The associated Bose Music app is a nifty addition overall though. It can help explain through some of the specifics – like, what is the difference between Immersive Audio in Off/Still/Motion? – and permit you to customise, from graphic equalisation to which settings are or aren't available from the headphones' physical controls. It's robust and I also find it an easy way to check on the battery life, which is shown as a percentage and is accurate (although a voice warning tells you when it's low and needs charging).
Bose QC Ultra Headphones review: Features & Performance
From the moment I put the Bose QuietComfort Ultra Headphones on my head I was taken aback by just how connective the sound profile is – with the significant active noise-cancellation (ANC) a major part in enabling the headphones to drive sound to my ears without external distractions. If you're after top-class ANC then, well, look no further – for me these are the best of the best in that regard and ideal for travelling.
But it's a bit more complex than that, too, as there are a variety of options at play. The ANC can be adjusted, for example, but only if add a new 'Mode' within the app (such as Commute, Focus, Music, etcetera) and dial in from zero to 10 just how strong you want that ANC to be. For me it's at maximum at all times, as the Aware mode – which many brands call passthrough, for hearing some sound around you – I find overly magnifies external sound and isn't the option for me.
Beyond the ANC settings, however, it's this new Immersive Audio feature that's actually a far bigger deal than I first realised. That's because it's on by default, not that you'd necessarily know if just looking straight ahead. It's only when then moving your head – which gives you spatial depth, as if turning your head in a three-dimensional arena of sound – that you can feel what this does for the experience. I find it pretty astonishing, and it's great that there's Still and Motion to avoid feeling too weird when you're seated and moving, such as when on a train or plane.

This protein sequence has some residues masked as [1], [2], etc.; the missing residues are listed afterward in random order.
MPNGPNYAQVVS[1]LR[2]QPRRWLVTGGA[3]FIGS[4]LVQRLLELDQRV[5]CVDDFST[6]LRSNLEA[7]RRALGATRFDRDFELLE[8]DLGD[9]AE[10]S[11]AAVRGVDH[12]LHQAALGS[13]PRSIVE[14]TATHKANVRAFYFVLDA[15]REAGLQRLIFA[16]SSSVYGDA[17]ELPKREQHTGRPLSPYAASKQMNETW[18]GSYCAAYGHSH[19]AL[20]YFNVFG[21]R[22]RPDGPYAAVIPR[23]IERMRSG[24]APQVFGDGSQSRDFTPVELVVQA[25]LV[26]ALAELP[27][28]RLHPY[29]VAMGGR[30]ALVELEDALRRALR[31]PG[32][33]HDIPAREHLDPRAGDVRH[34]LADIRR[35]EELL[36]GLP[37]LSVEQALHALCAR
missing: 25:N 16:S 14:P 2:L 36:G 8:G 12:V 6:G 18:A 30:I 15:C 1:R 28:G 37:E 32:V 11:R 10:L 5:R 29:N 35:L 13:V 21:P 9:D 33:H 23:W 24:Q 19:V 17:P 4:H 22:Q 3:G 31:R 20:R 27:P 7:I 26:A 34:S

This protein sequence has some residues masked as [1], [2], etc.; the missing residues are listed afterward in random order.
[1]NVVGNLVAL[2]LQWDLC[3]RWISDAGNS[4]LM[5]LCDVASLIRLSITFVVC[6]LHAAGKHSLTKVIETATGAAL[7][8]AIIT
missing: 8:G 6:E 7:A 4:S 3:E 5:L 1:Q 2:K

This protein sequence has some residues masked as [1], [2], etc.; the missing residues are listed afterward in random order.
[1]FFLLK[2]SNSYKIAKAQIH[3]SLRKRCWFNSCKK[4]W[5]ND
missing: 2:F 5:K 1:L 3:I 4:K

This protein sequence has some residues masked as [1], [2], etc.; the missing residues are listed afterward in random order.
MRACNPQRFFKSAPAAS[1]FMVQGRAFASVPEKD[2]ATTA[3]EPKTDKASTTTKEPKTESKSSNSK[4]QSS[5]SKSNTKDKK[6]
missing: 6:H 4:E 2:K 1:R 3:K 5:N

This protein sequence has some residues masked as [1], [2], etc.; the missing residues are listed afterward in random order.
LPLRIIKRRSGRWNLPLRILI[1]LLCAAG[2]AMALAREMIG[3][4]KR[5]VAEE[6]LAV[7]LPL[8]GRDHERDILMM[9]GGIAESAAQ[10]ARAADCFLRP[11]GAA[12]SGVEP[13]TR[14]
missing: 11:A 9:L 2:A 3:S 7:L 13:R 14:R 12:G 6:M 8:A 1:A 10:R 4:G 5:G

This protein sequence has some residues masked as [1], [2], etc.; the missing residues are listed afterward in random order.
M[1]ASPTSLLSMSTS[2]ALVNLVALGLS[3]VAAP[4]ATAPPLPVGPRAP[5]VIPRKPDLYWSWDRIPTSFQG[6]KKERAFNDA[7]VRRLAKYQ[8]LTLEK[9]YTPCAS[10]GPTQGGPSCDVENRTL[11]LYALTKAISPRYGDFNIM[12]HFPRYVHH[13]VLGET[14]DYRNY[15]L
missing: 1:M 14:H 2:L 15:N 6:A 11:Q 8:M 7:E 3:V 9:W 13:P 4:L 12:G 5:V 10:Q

But I do think that Immersive Audio needs to be taken with some consideration too. Yes, it sounds great for many sources, and I've really enjoyed that bolstered, more surrounding soundscape that it's introduced to much of my favourite music. That said, however, the processing does cause the sound to be different. For some people I suspect this will be a sometimes bad thing; that oddly 'fizzier' top-end as a result of its activation, for example, or feeling the sensation of the forward point swooping to reposition if you hold your head in a new forward position. It's great, but it's not great for all things. Sometimes stereo cuts it perfectly fine.
Fortunately, whether in Stereo or Immersive Audio, the Bose QC Ultra Headphones are masters at audio. Yes, it's a very 'Bose' sound, which some purists may not love, but now I'm so many years deep into Bose ownership I really relish the bass delivery – and the QC Ultra do not disappoint when it comes to laying on the low-end delivery. They're suitably loud without being 'crunchy', too, so whether you want delicate or to try and make your ears bleed, the option is there.
But it's really the sound as a whole, in conjunction with the customisation from the app, that means the Bose QuietComfort Ultra Headphones will deliver superb sound across the board whatever your tastes. All while wrapped in sumptuous active noise-cancelling bliss. That may mean a slightly more 'artificial' sound than some more open headphones, but for me – and in the vested interests of travel in particular – this combination of sound quality and customisable features is sheer perfection for what it's intended.
Bose QC Ultra Headphones review: Verdict
I suspect you could probably tell from the intro, but I'm fully smitten by the Bose QuietComfort Ultra Headphones thanks to their superb active noise-cancelling and stellar sound quality. If you're looking for incredible travel headphones then you can do no better.
However, the biggest hurdle is going to be that asking price. It's certainly high, but I do think it'll pay for itself over time – my Bose 700 Headphones are still going six years later (after an earcup covering replacement from sheer volume of use), and if that's testament to what the brand offers then it'd be like paying £6.25/$6/AU$9 a month (which is less than the best streaming services) over that same period.
Sure, the best headphones of today offer stiff competition, and many of Bose's arch rivals deliver also exceptional results, but in the world of ANC and travel I think the QuietComfort Ultra Headphones are the ultimate experience.
If the QuietComfort Ultra Headphones' asking price is a bit too rich and you can cope without a folding design or the spatial audio features then the much older Bose 700 Headphones are available at a bargain price right now – for however much longer they're available!
In terms of direct and more current competition, however, it's the Sony WH-1000XM5 that will certainly give Bose a run for its money. These will cost a little less, and also offer superb ANC and sound, which could tip the balance in their favour – though I suspect it's about personal preference and, for me, I prefer the Bose design.